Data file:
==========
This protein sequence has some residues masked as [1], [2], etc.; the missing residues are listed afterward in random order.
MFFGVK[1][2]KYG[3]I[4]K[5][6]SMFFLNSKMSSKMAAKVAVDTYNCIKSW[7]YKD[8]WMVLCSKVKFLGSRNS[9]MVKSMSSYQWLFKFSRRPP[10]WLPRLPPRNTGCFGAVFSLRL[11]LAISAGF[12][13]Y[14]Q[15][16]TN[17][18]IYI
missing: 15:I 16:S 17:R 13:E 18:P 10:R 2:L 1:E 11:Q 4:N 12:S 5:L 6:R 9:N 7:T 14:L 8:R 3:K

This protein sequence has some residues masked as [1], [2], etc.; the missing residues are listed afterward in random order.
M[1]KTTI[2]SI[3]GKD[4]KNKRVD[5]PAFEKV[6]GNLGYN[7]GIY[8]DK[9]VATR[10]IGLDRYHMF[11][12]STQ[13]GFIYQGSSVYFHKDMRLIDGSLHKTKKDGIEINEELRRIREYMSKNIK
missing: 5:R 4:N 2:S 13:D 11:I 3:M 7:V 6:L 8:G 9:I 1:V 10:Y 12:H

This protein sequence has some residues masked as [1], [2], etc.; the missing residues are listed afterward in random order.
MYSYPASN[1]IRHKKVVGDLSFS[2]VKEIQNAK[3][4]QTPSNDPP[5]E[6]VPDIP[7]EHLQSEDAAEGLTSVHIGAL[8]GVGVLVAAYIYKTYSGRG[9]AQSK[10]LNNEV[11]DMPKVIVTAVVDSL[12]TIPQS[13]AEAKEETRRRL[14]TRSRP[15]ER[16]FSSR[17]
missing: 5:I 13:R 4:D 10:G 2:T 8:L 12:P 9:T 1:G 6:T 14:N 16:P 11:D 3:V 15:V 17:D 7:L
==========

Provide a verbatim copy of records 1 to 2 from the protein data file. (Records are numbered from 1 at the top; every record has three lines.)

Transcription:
This protein sequence has some residues masked as [1], [2], etc.; the missing residues are listed afterward in random order.
MFFGVK[1][2]KYG[3]I[4]K[5][6]SMFFLNSKMSSKMAAKVAVDTYNCIKSW[7]YKD[8]WMVLCSKVKFLGSRNS[9]MVKSMSSYQWLFKFSRRPP[10]WLPRLPPRNTGCFGAVFSLRL[11]LAISAGF[12][13]Y[14]Q[15][16]TN[17][18]IYI
missing: 15:I 16:S 17:R 13:E 18:P 10:R 2:L 1:E 11:Q 4:N 12:S 5:L 6:R 9:N 7:T 14:L 8:R 3:K

This protein sequence has some residues masked as [1], [2], etc.; the missing residues are listed afterward in random order.
M[1]KTTI[2]SI[3]GKD[4]KNKRVD[5]PAFEKV[6]GNLGYN[7]GIY[8]DK[9]VATR[10]IGLDRYHMF[11][12]STQ[13]GFIYQGSSVYFHKDMRLIDGSLHKTKKDGIEINEELRRIREYMSKNIK
missing: 5:R 4:N 2:S 13:D 11:I 3:M 7:V 6:L 8:G 9:I 1:V 10:Y 12:H